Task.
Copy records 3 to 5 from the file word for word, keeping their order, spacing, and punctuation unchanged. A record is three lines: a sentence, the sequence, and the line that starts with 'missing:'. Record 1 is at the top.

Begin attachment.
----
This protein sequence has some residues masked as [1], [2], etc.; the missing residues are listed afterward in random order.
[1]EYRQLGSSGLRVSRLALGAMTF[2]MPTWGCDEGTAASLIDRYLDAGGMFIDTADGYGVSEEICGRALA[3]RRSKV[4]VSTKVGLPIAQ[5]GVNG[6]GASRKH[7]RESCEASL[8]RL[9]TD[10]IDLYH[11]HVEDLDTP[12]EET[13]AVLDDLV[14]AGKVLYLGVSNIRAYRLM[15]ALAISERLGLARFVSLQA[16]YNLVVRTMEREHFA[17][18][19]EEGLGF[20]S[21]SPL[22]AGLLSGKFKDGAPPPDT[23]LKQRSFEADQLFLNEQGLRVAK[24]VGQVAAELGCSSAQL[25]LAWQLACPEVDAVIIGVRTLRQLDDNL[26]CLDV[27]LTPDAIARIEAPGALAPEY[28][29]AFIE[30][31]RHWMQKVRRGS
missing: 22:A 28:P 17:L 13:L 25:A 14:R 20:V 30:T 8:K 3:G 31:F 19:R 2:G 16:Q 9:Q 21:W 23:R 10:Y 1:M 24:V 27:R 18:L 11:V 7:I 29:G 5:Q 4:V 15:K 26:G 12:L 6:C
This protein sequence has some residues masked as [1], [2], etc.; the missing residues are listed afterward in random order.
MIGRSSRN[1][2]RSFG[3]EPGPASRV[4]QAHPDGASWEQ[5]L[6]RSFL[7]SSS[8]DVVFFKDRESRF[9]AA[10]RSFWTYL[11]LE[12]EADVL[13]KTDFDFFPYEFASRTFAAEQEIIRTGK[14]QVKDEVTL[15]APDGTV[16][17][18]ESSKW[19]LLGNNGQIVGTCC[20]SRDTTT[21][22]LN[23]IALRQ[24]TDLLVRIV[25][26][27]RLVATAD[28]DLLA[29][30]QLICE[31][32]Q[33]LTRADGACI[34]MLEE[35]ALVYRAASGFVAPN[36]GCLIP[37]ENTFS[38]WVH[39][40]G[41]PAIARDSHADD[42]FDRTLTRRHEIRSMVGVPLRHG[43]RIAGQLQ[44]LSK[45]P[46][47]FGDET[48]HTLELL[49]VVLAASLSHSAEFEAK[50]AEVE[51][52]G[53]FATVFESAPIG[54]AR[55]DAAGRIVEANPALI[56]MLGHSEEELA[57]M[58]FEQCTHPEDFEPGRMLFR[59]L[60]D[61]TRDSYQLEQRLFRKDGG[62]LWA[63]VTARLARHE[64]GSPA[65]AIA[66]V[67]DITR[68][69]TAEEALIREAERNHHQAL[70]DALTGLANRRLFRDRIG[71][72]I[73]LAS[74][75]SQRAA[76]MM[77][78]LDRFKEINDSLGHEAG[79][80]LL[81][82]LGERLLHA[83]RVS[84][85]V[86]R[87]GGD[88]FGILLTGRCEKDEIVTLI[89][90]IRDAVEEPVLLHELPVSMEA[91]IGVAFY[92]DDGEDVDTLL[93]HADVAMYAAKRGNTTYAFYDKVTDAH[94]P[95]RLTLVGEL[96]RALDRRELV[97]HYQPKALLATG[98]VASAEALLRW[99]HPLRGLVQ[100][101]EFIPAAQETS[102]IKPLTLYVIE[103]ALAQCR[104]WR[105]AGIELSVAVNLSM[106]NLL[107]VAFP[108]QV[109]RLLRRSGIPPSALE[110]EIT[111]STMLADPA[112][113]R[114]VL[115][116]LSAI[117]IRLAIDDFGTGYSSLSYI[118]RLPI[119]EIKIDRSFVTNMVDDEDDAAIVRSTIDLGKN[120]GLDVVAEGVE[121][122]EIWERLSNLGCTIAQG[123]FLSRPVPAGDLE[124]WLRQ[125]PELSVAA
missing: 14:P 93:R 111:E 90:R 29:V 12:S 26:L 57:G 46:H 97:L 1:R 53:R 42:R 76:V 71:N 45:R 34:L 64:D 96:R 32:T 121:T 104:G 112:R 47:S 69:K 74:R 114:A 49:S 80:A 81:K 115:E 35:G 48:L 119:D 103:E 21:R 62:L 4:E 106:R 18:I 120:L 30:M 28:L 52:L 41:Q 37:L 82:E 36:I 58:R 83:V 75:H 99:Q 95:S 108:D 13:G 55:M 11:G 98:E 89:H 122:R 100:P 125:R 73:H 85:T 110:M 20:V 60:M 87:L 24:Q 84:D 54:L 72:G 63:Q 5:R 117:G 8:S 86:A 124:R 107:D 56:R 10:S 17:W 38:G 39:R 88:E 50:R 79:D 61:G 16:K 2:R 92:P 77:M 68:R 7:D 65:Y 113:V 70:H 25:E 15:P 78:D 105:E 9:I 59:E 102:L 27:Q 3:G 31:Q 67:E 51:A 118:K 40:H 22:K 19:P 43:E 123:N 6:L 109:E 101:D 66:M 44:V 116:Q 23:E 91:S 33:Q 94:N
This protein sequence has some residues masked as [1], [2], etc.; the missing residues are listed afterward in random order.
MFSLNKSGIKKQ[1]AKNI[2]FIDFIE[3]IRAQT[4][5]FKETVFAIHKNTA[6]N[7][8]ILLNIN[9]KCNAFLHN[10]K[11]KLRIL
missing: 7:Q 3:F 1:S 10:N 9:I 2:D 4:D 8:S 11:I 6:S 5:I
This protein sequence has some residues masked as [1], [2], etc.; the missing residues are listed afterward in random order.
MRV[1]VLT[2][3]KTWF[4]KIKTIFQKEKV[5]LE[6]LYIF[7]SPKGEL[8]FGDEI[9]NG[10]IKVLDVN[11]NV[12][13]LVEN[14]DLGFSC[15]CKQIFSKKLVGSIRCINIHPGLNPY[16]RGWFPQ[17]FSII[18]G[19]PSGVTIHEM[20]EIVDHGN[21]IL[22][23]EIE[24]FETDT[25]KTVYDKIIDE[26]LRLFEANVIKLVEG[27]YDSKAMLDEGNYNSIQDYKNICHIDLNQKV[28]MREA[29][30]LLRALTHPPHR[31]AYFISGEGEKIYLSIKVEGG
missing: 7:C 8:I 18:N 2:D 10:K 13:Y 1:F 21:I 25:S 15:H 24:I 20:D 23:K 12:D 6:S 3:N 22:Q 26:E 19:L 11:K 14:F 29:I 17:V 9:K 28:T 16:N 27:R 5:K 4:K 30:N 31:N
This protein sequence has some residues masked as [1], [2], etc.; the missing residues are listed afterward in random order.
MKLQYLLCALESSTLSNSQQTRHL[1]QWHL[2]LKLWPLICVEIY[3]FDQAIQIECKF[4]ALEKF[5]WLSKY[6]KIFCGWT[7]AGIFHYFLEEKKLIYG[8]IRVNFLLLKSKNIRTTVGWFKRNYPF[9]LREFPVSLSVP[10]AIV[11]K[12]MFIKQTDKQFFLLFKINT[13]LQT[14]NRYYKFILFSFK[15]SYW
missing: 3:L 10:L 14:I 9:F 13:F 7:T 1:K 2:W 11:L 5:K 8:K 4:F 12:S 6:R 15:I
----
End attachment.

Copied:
This protein sequence has some residues masked as [1], [2], etc.; the missing residues are listed afterward in random order.
MFSLNKSGIKKQ[1]AKNI[2]FIDFIE[3]IRAQT[4][5]FKETVFAIHKNTA[6]N[7][8]ILLNIN[9]KCNAFLHN[10]K[11]KLRIL
missing: 7:Q 3:F 1:S 10:N 9:I 2:D 4:D 8:S 11:I 6:S 5:I
This protein sequence has some residues masked as [1], [2], etc.; the missing residues are listed afterward in random order.
MRV[1]VLT[2][3]KTWF[4]KIKTIFQKEKV[5]LE[6]LYIF[7]SPKGEL[8]FGDEI[9]NG[10]IKVLDVN[11]NV[12][13]LVEN[14]DLGFSC[15]CKQIFSKKLVGSIRCINIHPGLNPY[16]RGWFPQ[17]FSII[18]G[19]PSGVTIHEM[20]EIVDHGN[21]IL[22][23]EIE[24]FETDT[25]KTVYDKIIDE[26]LRLFEANVIKLVEG[27]YDSKAMLDEGNYNSIQDYKNICHIDLNQKV[28]MREA[29][30]LLRALTHPPHR[31]AYFISGEGEKIYLSIKVEGG
missing: 7:C 8:I 18:N 2:D 10:K 13:Y 1:F 21:I 25:S 15:H 24:I 20:D 23:K 12:D 6:S 3:N 22:Q 26:E 19:L 11:K 14:F 29:I 17:V 9:K 28:T 16:N 27:R 5:K 4:K 30:N 31:N
This protein sequence has some residues masked as [1], [2], etc.; the missing residues are listed afterward in random order.
MKLQYLLCALESSTLSNSQQTRHL[1]QWHL[2]LKLWPLICVEIY[3]FDQAIQIECKF[4]ALEKF[5]WLSKY[6]KIFCGWT[7]AGIFHYFLEEKKLIYG[8]IRVNFLLLKSKNIRTTVGWFKRNYPF[9]LREFPVSLSVP[10]AIV[11]K[12]MFIKQTDKQFFLLFKINT[13]LQT[14]NRYYKFILFSFK[15]SYW
missing: 3:L 10:L 14:I 9:F 13:F 7:T 1:K 2:W 11:L 5:K 8:K 4:F 12:S 6:R 15:I